1. Agriculture World

Govt. Announces Rice, Ragi, And Jowar Subsidy Worth Rs 1,400 Crore To 4.34 Crore Beneficiaries

Despite a new programme costing 1,400 crore, the subsidy payment for food and civil supplies is the lowest in the last four years, not only compared to the previous year.

Chintu Das
Basavaraj Bommai, Karnataka CM
Basavaraj Bommai, Karnataka CM

At a cost of Rs. 1,400 crore, the Karnataka State Budget announced the distribution of one kilo of ragi or jowar in addition to five kilos of rice to 4.34 crore recipients. However, the State Government's subsidy to the Food and Civil Supplies Department has dropped dramatically from 3,946.56 crores in 2021-22 to 2,810 crores in 2022-23, creating several questions.

The State Government had carried out the required procurement through the rolling fund in the current fiscal, which inflated the subsidy bill in 2021-22, but showed a lower bill for 2022-23, despite an additional distribution of one kilo of ragi or jowar, with no cuts or replacement to the current distribution through the Public Distribution System, according to Ekroop Caur, Secretary (Budget and Resources), Finance Department.

Despite a new programme costing 1,400 crore, the subsidy payment for food and civil supplies is the lowest in the last four years, not only compared to the previous year.

"This has to be studied more," said Jyotsna Jha, Director of the Centre for Budget and Policy Studies. "There's a potential the government may have launched something new while cutting old programmes, which may not be in PDS but elsewhere." T.N. Prakash Kammardi, an agricultural economist, said the procurement of commodities under the Minimum Support Price (MSP) system is gradually being phased out, and the lower subsidy bill might be an indicator of this.

Except for Commerce and Industries, most other subsidies, such as Social Welfare, Education, and Women and Child Development, were substantially cut during the pandemic years – 2020-21, 2021-22 – and are slowly returning to pre-pandemic levels in terms of absolute allocations in 2019-20.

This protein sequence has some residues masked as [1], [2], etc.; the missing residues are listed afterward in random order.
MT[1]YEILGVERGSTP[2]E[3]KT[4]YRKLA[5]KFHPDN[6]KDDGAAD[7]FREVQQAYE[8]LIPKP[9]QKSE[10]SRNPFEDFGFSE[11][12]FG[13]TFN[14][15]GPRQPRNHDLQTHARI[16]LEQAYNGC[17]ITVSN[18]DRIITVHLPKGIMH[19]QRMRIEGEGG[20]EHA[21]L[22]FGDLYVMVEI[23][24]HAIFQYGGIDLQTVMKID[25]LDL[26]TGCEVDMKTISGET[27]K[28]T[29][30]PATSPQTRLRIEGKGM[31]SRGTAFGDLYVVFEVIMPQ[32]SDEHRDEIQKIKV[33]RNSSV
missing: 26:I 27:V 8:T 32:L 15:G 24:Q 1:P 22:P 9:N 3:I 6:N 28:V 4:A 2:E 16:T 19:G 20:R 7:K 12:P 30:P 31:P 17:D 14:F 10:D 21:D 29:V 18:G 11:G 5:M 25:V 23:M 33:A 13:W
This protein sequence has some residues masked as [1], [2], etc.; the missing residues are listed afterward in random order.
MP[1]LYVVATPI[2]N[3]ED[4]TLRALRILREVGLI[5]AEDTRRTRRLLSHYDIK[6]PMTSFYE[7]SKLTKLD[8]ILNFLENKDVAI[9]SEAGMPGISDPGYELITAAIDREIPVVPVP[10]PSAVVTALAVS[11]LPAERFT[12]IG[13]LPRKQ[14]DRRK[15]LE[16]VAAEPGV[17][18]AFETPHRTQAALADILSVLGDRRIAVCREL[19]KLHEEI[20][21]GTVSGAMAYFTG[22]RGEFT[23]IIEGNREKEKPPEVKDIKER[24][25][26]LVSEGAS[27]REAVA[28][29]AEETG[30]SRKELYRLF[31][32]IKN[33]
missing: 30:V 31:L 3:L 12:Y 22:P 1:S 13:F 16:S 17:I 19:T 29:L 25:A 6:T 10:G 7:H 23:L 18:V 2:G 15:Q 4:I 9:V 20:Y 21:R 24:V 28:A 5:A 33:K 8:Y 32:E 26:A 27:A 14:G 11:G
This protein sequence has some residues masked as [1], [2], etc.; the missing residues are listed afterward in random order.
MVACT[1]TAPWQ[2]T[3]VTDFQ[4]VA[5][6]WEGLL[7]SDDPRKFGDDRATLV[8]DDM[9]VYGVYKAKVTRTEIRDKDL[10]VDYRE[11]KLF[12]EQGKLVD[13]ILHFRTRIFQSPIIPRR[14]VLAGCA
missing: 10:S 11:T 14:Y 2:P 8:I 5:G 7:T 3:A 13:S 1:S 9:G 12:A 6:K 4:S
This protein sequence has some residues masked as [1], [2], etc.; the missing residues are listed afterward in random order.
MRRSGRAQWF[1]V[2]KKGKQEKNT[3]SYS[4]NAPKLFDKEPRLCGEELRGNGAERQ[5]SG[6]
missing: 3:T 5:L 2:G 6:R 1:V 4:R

Subsidies for the education sector, for example, which were previously Rs 567.83 crore in 2019-20, was slashed to Rs 295.72 crore in 2020-21 and Rs 284 crore in 2021-22, but up to Rs 388.27 crore for 2022-23, still less than 2019-20 levels. Similar is the case with subsidy for Women and Child Development, ₹187.04 crore for 2022-23, still less than Rs 304.30 crore in 2019-20. The Social Welfare subsidy bill for 2022-23 is pegged at Rs 168.5 crore, slightly more than Rs 166.4 crore in 2019-20.

"This only demonstrates that, while these subsidies may have grown relative to the previous year, they have not increased in actual terms." Even in absolute allocations, key sectors have yet to return to pre-pandemic levels. Even those who have done so have done so nominally rather than in actual terms, as inflation has soared in recent years and the size of the budget has grown over the previous four years," Dr. Jha explained.

The commerce and industry subsidy bill nearly increased to 1,672.16 crores in 2020-21 from 896.76 crores in 2019-20. The bill for 2022-23 has been decreased to 1,490.50 crores from 1,585.54 crores in 2021-22. "This is largely due to the assistance and incentives provided to companies during the epidemic," Ms. Caur explained.

"The reduction of subsidies for all social welfare sectors while increasing subsidies for industry demonstrates successive governments' objectives." "It is apparent that governments are shifting away from the welfare state paradigm," said K. S. Vimala of the All India Democratic Womens' Association.

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